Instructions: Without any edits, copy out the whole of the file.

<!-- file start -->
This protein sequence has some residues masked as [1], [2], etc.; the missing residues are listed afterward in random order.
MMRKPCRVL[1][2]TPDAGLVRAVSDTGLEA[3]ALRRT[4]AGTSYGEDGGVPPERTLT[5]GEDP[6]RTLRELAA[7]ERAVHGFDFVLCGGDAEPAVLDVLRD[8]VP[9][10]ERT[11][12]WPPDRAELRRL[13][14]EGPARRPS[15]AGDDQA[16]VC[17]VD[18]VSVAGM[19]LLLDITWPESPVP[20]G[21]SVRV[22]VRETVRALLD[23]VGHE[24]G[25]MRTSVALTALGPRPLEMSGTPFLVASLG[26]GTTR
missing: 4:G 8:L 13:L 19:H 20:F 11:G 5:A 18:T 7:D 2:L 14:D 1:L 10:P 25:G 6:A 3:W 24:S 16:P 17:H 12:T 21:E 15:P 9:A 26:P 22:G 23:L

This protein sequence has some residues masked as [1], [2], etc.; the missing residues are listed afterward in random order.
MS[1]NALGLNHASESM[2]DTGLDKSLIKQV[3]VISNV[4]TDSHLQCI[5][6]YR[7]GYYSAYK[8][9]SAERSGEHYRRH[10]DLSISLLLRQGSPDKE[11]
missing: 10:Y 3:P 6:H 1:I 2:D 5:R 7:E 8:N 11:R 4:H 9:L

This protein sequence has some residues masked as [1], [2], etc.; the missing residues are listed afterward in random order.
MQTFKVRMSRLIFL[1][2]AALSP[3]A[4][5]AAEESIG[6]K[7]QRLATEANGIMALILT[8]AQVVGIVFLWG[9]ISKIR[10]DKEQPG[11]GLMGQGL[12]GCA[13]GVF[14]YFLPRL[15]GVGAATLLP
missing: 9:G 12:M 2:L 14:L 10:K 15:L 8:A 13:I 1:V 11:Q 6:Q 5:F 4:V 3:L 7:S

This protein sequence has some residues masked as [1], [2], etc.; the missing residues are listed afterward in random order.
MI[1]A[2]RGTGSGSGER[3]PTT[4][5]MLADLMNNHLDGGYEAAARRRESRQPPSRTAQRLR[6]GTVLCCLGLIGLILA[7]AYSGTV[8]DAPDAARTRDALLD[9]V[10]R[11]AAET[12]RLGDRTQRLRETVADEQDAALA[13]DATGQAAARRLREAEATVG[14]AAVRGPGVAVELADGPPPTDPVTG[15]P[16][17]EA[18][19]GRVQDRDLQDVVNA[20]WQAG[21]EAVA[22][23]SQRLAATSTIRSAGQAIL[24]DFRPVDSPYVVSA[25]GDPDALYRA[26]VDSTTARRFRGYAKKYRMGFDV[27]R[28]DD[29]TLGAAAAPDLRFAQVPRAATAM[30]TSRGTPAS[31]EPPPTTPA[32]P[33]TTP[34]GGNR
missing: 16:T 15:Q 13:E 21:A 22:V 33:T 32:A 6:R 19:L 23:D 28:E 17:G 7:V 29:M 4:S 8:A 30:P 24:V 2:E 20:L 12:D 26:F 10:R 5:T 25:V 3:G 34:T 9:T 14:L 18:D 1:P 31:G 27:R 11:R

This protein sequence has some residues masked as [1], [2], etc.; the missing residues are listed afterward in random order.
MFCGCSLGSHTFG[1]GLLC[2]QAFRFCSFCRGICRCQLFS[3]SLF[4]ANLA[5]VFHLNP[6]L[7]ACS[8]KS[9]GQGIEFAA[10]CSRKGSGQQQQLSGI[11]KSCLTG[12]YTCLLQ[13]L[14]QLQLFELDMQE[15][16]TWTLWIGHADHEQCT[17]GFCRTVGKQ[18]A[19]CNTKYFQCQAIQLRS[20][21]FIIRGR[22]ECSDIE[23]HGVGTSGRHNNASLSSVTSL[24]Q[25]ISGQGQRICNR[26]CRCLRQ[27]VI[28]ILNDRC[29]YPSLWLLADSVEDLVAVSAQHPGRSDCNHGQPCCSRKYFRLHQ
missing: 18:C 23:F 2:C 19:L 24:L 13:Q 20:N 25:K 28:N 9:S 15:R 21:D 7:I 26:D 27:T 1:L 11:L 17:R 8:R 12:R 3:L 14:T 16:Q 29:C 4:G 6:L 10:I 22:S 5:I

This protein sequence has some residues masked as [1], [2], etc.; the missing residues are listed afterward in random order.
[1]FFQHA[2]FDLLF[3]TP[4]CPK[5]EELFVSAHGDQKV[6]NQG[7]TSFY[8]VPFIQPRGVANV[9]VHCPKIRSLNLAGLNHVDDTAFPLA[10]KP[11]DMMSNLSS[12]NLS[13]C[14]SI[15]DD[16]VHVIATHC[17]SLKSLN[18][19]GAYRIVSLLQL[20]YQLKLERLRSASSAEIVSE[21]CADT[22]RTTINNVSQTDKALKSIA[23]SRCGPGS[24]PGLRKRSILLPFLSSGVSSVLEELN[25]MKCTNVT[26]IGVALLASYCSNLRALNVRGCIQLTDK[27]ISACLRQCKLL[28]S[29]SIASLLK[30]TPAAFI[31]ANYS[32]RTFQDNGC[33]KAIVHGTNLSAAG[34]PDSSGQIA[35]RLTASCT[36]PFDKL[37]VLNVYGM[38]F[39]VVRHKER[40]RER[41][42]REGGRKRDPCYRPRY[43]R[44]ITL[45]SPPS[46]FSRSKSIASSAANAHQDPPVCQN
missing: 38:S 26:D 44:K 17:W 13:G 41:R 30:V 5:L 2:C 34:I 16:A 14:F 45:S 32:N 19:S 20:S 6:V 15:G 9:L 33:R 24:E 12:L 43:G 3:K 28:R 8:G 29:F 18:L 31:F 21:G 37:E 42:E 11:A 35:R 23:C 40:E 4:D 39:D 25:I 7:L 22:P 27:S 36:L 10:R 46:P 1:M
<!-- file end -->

This protein sequence has some residues masked as [1], [2], etc.; the missing residues are listed afterward in random order.
MMRKPCRVL[1][2]TPDAGLVRAVSDTGLEA[3]ALRRT[4]AGTSYGEDGGVPPERTLT[5]GEDP[6]RTLRELAA[7]ERAVHGFDFVLCGGDAEPAVLDVLRD[8]VP[9][10]ERT[11][12]WPPDRAELRRL[13][14]EGPARRPS[15]AGDDQA[16]VC[17]VD[18]VSVAGM[19]LLLDITWPESPVP[20]G[21]SVRV[22]VRETVRALLD[23]VGHE[24]G[25]MRTSVALTALGPRPLEMSGTPFLVASLG[26]GTTR
missing: 4:G 8:L 13:L 19:H 20:F 11:G 5:A 18:T 7:D 2:L 14:D 1:L 10:P 25:G 6:A 3:W 24:S 16:P 17:H 12:T 21:E 15:P 9:A 26:P 22:G 23:L

This protein sequence has some residues masked as [1], [2], etc.; the missing residues are listed afterward in random order.
MS[1]NALGLNHASESM[2]DTGLDKSLIKQV[3]VISNV[4]TDSHLQCI[5][6]YR[7]GYYSAYK[8][9]SAERSGEHYRRH[10]DLSISLLLRQGSPDKE[11]
missing: 10:Y 3:P 6:H 1:I 2:D 5:R 7:E 8:N 11:R 4:H 9:L

This protein sequence has some residues masked as [1], [2], etc.; the missing residues are listed afterward in random order.
MQTFKVRMSRLIFL[1][2]AALSP[3]A[4][5]AAEESIG[6]K[7]QRLATEANGIMALILT[8]AQVVGIVFLWG[9]ISKIR[10]DKEQPG[11]GLMGQGL[12]GCA[13]GVF[14]YFLPRL[15]GVGAATLLP
missing: 9:G 12:M 2:L 14:L 10:K 15:L 8:A 13:I 1:V 11:Q 6:Q 5:F 4:V 3:L 7:S

This protein sequence has some residues masked as [1], [2], etc.; the missing residues are listed afterward in random order.
MI[1]A[2]RGTGSGSGER[3]PTT[4][5]MLADLMNNHLDGGYEAAARRRESRQPPSRTAQRLR[6]GTVLCCLGLIGLILA[7]AYSGTV[8]DAPDAARTRDALLD[9]V[10]R[11]AAET[12]RLGDRTQRLRETVADEQDAALA[13]DATGQAAARRLREAEATVG[14]AAVRGPGVAVELADGPPPTDPVTG[15]P[16][17]EA[18][19]GRVQDRDLQDVVNA[20]WQAG[21]EAVA[22][23]SQRLAATSTIRSAGQAIL[24]DFRPVDSPYVVSA[25]GDPDALYRA[26]VDSTTARRFRGYAKKYRMGFDV[27]R[28]DD[29]TLGAAAAPDLRFAQVPRAATAM[30]TSRGTPAS[31]EPPPTTPA[32]P[33]TTP[34]GGNR
missing: 16:T 15:Q 13:E 21:A 22:V 33:T 32:A 6:R 19:L 23:D 28:E 17:G 7:V 29:M 4:S 8:A 30:P 24:V 2:E 20:L 12:D 26:F 10:R 5:T 25:V 3:G 34:T 9:T 14:L 18:D 1:P 31:G 27:R 11:R

This protein sequence has some residues masked as [1], [2], etc.; the missing residues are listed afterward in random order.
MFCGCSLGSHTFG[1]GLLC[2]QAFRFCSFCRGICRCQLFS[3]SLF[4]ANLA[5]VFHLNP[6]L[7]ACS[8]KS[9]GQGIEFAA[10]CSRKGSGQQQQLSGI[11]KSCLTG[12]YTCLLQ[13]L[14]QLQLFELDMQE[15][16]TWTLWIGHADHEQCT[17]GFCRTVGKQ[18]A[19]CNTKYFQCQAIQLRS[20][21]FIIRGR[22]ECSDIE[23]HGVGTSGRHNNASLSSVTSL[24]Q[25]ISGQGQRICNR[26]CRCLRQ[27]VI[28]ILNDRC[29]YPSLWLLADSVEDLVAVSAQHPGRSDCNHGQPCCSRKYFRLHQ
missing: 18:C 23:F 2:C 19:L 24:L 13:Q 20:N 25:K 28:N 9:S 15:R 21:D 7:I 26:D 27:T 1:L 11:L 17:R 8:R 12:R 3:L 14:T 16:Q 29:C 4:G 6:L 10:I 22:S 5:I

This protein sequence has some residues masked as [1], [2], etc.; the missing residues are listed afterward in random order.
[1]FFQHA[2]FDLLF[3]TP[4]CPK[5]EELFVSAHGDQKV[6]NQG[7]TSFY[8]VPFIQPRGVANV[9]VHCPKIRSLNLAGLNHVDDTAFPLA[10]KP[11]DMMSNLSS[12]NLS[13]C[14]SI[15]DD[16]VHVIATHC[17]SLKSLN[18][19]GAYRIVSLLQL[20]YQLKLERLRSASSAEIVSE[21]CADT[22]RTTINNVSQTDKALKSIA[23]SRCGPGS[24]PGLRKRSILLPFLSSGVSSVLEELN[25]MKCTNVT[26]IGVALLASYCSNLRALNVRGCIQLTDK[27]ISACLRQCKLL[28]S[29]SIASLLK[30]TPAAFI[31]ANYS[32]RTFQDNGC[33]KAIVHGTNLSAAG[34]PDSSGQIA[35]RLTASCT[36]PFDKL[37]VLNVYGM[38]F[39]VVRHKER[40]RER[41][42]REGGRKRDPCYRPRY[43]R[44]ITL[45]SPPS[46]FSRSKSIASSAANAHQDPPVCQN
missing: 38:S 26:D 44:K 17:W 13:G 41:R 30:V 5:L 2:C 34:I 16:A 14:F 45:S 32:N 19:S 20:S 6:V 15:G 9:L 33:R 24:E 12:L 43:G 3:K 28:R 8:G 29:F 18:L 31:F 21:G 37:E 42:E 11:A 35:R 23:C 40:E 4:D 39:D 25:I 7:L 22:P 27:S 36:L 10:R 46:P 1:M